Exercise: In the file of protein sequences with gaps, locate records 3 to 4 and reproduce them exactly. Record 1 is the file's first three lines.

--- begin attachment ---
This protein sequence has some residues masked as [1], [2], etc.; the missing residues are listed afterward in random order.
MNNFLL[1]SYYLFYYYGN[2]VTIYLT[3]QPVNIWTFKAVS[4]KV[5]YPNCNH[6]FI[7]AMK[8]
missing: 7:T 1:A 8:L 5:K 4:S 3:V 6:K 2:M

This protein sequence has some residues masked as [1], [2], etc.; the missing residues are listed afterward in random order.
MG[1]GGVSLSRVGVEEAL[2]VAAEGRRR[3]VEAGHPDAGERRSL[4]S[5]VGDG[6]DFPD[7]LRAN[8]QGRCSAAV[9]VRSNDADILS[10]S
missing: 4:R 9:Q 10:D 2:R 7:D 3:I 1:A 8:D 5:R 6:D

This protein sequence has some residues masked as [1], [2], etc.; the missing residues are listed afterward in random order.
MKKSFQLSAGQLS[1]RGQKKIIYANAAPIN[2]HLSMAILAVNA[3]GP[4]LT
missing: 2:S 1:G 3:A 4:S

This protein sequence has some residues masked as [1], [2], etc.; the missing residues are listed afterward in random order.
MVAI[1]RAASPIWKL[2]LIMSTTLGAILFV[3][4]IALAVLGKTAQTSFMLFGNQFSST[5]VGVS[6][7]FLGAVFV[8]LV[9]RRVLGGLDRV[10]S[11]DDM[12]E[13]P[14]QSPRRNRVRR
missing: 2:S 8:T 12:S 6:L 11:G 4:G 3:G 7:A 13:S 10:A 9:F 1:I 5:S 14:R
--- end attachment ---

This protein sequence has some residues masked as [1], [2], etc.; the missing residues are listed afterward in random order.
MKKSFQLSAGQLS[1]RGQKKIIYANAAPIN[2]HLSMAILAVNA[3]GP[4]LT
missing: 2:S 1:G 3:A 4:S

This protein sequence has some residues masked as [1], [2], etc.; the missing residues are listed afterward in random order.
MVAI[1]RAASPIWKL[2]LIMSTTLGAILFV[3][4]IALAVLGKTAQTSFMLFGNQFSST[5]VGVS[6][7]FLGAVFV[8]LV[9]RRVLGGLDRV[10]S[11]DDM[12]E[13]P[14]QSPRRNRVRR
missing: 2:S 8:T 12:S 6:L 11:G 4:G 3:G 7:A 13:S 10:A 9:F 1:I 5:S 14:R